Monday, February 25, 2013

Shadowlands by Kate Brian

At a first glance, Shadowlands by Kate Brian appears to be psychological thriller involving a serial killer. However, as the novel moves along, it morphs into a blend of horror and mystery that draws the reader in to the very end.

One day after school, Rory Miller takes a shortcut through the woods near her home, only to be stalked and attacked by her math teacher, Mr. Nell (isn't that every high schooler's nightmare!). In a stroke of luck, Steven Nell slips and Rory fights back, escaping to the road. There she is picked up by her new boyfriend, Christopher, who calls police. It turns out Nell is serial killer, Roger Krauss, who has murdered fourteen girls in the past decade and who has been the subject of an intensive FBI manhunt. The Miller's are ordered to remain sequestered in their home, because Nell has a history of murdering a girl's entire family when he fails to succeed in a first attempt. When police fail to catch Nell, and he demonstrates that he won't be denied Rory, the FBI decide to send the Miller's far away with new identities. But, Nell, notorious for his brilliance, continues to stalk the Millers.

Rory, along with her older sister, Darcy, and their father travel nonstop to Juniper Landing, an island off of South Carolina. During the trip, Rory falls asleep and has a nightmare involving Nell. When she wakes up she is still in the car with her Dad and Darcy, on the ferry to Juniper Landing.

Rory's relief at being on an island soon gives way to a vague unsettled feeling. The island has no phone or internet service and is often surrounding by a creeping fog that blocks out the mainland. Rory and Darcy meet a group of young people; Tristan and Krista whose mom is the mayor of the island, as well as Joaquin and Aaron. Rory's unease increases as she learns that Tristan is watching her from the house across the street.But when people begin disappearing and others on the island don't seem to remember their existence, Rory enters a state bordering on panic. Added to this are signs that Steven Nell has indeed followed Rory to Juniper Landing? Convinced that she and others are in grave danger, Rory begins pressing Tristan and Joaquin for answers. What is going on?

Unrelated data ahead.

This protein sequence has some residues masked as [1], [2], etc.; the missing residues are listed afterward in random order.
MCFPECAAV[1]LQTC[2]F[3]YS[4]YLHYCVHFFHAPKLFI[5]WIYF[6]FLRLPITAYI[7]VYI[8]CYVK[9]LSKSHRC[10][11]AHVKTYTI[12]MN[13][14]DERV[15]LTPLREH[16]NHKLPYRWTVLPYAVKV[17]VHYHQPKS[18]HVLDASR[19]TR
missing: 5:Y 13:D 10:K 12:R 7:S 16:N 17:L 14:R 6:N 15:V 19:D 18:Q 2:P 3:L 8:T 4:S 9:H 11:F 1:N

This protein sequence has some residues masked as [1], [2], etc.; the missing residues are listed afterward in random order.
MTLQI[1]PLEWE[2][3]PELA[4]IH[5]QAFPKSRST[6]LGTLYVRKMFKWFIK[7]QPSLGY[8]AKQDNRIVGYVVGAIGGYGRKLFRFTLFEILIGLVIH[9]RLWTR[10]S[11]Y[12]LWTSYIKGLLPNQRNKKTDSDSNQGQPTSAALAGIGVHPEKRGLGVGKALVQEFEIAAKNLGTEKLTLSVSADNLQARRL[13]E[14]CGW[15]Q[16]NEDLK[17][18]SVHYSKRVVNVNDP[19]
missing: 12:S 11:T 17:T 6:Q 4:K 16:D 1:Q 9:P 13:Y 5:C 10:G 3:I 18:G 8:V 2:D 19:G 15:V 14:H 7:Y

In many ways this novel was both bizarre and fascinating. The situations with the FBI and how they handled Rory's family lacked realism. Rory arrives home in Christopher's car to find her house surrounded by police cruisers while there doesn't seem to be any organized manhunt of the woods (using helicopters and infrared cameras for example) where Rory was attacked. One week after the attack, when their house is broken into, the FBI sends the Millers off on their own to an unknown destination, with new identities.

However, Brian does a great job at ramping up the suspense as Rory struggles to figure out what is happening, while also dropping the reader numerous clues. The presence of a methodical, brilliant killer, mysterious happenings on Juniper Landing, dense fog that seems to have a will of its own, and three deadly encounters with a serial killer keep the tension high.

The story is told mostly from Rory's point of view, but Brian occasionally adds a second narrator, that of the killer, Nell. His chapters are very well done, and especially creepy. Readers may guess at where Rory is and what's happened, but for most part, the ending is a surprise.

A great novel, with a puzzling cover that seems unsuited to the horror and suspense of the story.

The book trailer is well done:

Book Details:
Shadowlands by Kate Brian
New York: Hyperion    2012
328 pp.

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